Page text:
Can Someone Help Me With A Chocolate Ganache Question (S)?

Decorating By ayerim979 Updated 8 Oct 2010 , 4:44am by ayerim979

ayerim979 Posted 7 Oct 2010 , 9:35pm
post #1 of 7

I am for the very first time wanting to use ganache on a cake. I have been searching for a lil over an hour but still have not found my answer or maybe Im not looking correctly.

My question is If I plan on filling my cake with ganache can I right away stack the other layer or do I have to wait for it to get firm?

Also must I dam my cake just as a regular filling? Should I have to make a crub coat? I saw a video on Utube (dont know if I can write it? )and they crub coated the cake, I want to know if I have to or if I can omit that step.

And lastly the cake I will be making is a jack o lantern, I saw a video from Ace of Cakes; duff he scored the lines on the pumkin after he put the fondant with ganache should I do that or should I make the indententions on the cake itself then add the ganache?

Thank you very much for reading my post. I apologize for it being so long

6 replies
TrixieTreats Posted 7 Oct 2010 , 9:47pm
post #2 of 7

If you are using the ganache as filling, I would make the ganache and let it set up and thicken (several hours at room temp, or an hour or two in the fridge) to let it get to a peanut butter consistency, then you can fill it easily as you would any other filling, assembling it right away. I do not dam the filling unless I am going to be using an altogether different frosting to cover the cake. Normally I use ganache to cover or some sort of chocolate buttercream, so I don't normally dam. In general I do not crumb coat unless the cake I am working with is especially delicate and crumbly. I think whether you carve or score the fondant for the cake is a matter of preference. Carving the cake will give you deeper ridges, scoring the fondant will be more subtle, so I think it is based on what you are looking to achieve.

luvbuttercream Posted 7 Oct 2010 , 9:50pm
post #3 of 7

I can answer a couple for you. I let my ganache cool slightly then fill my cake (I do use a dam) then I place the second layer on right away. About the crumb coat are you planning on covering the cake in ganache?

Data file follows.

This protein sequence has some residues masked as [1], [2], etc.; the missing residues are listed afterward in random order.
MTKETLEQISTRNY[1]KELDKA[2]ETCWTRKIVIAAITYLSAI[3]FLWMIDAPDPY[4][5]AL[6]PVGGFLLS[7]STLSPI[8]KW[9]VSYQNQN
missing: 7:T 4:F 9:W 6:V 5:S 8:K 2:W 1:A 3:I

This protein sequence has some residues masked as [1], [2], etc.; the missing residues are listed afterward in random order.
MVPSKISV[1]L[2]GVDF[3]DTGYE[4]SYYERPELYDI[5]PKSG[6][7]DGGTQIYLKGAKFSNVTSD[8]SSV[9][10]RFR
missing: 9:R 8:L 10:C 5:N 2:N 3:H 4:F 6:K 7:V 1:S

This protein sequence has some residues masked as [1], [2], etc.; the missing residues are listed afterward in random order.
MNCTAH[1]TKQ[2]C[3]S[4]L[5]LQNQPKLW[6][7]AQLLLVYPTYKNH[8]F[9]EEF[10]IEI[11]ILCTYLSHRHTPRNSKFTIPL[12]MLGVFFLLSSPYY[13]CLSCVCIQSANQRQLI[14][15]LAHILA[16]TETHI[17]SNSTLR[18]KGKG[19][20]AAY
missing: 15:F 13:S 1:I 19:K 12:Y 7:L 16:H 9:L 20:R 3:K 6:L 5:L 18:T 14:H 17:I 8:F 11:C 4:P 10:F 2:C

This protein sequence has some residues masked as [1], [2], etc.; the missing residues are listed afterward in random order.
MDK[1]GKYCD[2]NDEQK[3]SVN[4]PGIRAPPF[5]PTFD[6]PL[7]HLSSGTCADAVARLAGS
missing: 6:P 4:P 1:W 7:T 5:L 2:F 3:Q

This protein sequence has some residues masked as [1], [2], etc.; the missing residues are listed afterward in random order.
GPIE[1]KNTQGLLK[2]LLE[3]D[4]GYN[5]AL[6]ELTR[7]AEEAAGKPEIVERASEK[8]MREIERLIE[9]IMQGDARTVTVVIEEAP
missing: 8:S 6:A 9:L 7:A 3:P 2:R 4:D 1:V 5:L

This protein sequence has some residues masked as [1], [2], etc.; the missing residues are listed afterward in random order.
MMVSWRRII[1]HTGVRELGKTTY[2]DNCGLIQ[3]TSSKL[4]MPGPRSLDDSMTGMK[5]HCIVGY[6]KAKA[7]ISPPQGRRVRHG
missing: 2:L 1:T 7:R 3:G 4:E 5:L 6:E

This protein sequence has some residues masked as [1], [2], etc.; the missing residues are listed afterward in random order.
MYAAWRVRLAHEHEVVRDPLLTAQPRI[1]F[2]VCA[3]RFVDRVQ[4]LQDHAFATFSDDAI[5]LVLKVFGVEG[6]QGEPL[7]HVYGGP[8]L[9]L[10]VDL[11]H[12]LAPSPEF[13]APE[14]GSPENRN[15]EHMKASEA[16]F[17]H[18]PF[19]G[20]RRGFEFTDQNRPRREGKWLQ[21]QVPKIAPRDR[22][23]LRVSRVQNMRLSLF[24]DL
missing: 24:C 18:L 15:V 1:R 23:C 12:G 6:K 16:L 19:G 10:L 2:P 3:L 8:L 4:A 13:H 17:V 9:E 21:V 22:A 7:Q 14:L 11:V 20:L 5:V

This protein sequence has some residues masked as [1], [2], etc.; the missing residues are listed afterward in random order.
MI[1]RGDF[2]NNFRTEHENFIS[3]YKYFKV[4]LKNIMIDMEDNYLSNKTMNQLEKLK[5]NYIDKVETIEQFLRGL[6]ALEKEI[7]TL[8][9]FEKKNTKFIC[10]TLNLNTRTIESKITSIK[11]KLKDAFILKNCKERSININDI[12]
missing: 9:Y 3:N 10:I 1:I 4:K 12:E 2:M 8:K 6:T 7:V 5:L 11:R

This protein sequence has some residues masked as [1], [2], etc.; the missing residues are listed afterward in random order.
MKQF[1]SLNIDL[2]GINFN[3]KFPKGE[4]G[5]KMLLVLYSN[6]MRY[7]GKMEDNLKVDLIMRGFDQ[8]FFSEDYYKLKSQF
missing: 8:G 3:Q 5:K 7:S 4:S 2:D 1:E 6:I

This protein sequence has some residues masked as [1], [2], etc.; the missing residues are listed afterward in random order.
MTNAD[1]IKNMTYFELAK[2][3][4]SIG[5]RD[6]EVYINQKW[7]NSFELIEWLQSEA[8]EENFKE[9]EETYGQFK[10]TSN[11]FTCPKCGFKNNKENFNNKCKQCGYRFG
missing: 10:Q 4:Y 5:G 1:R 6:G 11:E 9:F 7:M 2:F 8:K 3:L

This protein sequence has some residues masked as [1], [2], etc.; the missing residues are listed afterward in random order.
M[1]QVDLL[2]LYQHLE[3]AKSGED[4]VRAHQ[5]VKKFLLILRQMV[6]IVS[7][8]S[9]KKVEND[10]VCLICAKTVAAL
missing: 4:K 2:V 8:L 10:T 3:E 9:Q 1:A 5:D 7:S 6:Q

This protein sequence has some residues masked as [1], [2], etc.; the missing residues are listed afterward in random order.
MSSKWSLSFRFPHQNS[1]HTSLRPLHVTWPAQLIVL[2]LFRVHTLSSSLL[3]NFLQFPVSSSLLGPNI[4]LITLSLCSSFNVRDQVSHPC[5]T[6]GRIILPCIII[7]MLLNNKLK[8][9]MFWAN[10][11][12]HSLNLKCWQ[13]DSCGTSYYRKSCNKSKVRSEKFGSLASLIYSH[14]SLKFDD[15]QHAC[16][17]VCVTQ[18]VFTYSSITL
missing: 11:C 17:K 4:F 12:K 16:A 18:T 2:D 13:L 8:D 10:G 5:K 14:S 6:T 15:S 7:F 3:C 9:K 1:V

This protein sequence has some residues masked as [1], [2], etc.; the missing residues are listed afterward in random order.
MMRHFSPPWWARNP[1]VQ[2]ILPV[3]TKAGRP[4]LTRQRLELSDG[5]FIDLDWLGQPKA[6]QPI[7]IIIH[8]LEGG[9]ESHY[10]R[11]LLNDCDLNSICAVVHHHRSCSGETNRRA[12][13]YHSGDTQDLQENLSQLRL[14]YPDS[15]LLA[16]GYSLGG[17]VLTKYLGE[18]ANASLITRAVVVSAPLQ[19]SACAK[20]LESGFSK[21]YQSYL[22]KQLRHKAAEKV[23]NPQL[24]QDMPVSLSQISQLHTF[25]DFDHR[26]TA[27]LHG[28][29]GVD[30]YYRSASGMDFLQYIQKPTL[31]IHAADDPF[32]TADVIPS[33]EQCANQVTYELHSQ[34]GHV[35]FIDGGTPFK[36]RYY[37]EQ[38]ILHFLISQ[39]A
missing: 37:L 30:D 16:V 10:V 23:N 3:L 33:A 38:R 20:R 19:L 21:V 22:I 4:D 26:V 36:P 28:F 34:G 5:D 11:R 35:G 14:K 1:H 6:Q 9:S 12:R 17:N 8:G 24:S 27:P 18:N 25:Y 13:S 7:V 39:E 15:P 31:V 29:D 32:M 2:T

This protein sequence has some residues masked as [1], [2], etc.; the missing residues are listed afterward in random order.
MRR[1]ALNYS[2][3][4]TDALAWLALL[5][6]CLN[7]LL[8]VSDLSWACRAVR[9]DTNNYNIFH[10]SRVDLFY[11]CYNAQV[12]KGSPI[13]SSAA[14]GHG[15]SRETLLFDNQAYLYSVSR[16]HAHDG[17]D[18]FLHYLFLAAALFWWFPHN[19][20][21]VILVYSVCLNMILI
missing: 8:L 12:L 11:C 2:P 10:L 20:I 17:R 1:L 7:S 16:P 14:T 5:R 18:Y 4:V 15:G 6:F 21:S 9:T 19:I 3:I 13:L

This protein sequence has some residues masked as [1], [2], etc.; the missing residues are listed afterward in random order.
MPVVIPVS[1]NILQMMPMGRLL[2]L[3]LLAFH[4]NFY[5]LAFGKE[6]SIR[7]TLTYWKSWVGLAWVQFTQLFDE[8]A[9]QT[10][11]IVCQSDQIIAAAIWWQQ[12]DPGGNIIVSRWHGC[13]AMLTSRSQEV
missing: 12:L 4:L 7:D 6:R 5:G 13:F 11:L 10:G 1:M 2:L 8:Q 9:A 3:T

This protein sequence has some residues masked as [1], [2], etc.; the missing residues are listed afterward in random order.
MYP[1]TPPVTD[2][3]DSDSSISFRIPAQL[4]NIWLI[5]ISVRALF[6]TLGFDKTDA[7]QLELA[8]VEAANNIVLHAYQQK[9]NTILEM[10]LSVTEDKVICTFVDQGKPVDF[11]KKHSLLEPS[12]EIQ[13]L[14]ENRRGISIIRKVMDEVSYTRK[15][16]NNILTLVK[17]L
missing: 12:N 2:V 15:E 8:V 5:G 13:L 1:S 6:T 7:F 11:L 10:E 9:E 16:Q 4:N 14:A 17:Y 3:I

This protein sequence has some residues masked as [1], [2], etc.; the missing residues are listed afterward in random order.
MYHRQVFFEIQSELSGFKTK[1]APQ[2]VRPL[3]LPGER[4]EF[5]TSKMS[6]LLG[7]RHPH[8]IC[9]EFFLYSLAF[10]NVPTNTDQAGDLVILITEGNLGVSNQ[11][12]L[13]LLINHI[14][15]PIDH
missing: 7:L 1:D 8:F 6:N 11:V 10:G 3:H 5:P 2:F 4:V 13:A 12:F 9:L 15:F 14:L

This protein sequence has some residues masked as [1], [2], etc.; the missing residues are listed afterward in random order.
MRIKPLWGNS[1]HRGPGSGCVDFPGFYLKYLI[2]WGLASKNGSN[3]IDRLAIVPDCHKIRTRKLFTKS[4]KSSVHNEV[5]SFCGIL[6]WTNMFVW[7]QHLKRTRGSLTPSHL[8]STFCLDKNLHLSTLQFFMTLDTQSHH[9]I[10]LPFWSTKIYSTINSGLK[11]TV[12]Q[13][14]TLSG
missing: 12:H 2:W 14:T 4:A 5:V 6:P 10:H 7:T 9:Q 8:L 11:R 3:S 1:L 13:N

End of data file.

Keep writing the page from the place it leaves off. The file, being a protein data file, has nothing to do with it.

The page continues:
ayerim979 Posted 8 Oct 2010 , 2:10am
post #4 of 7

I want to thank you for helping me out with my questions. I am in fact going to be covering the cake in ganache then covering with fondant. Unless you ladies think that is not possible.

I really appreciate that you guys are taking the time to help me out.

Thank you and have a good evening.

Karen421 Posted 8 Oct 2010 , 2:21am
post #5 of 7

I like to whip my ganache, then I use it to fill and crumb coat, then after it settles I put on my fondant. thumbs_up.gif

mo_gateaux Posted 8 Oct 2010 , 2:46am
post #6 of 7

I was actually looking to find out how to do this a couple months ago and found the Planet Cake book extremely helpful.
They fill and cover their cakes with ganache. It seems they sandwich their layers right away. Then you cover the side and top with ganache, trying to make it as smooth as possible (you can heat it in the microwave for 15 seconds to make it easier to spread). You want to let it set (preferably overnight) then you "hot knife" which is when you put your palette in boiling water to warm up and then you run it right around your whole cake to smooth out any imperfections. You can also cut off any excess ganache you have at the top of your cake (i've never had this... probably not doing it right!). Put it back in the fridge for a bit and then it's ready for fondant. To attach your fondant, you want to brush the cake all over with a bit of syrup (they recommend the apricot and water recipe) and that's what makes it stick.
i've found this a really great technique and it tastes fantastic! hope this helps!

ayerim979 Posted 8 Oct 2010 , 4:44am
post #7 of 7

Again thank you very much and I guess I will head to the library for PLANET CAKE BOOK .

thank you again. good night my fellow cake bakers/decorators

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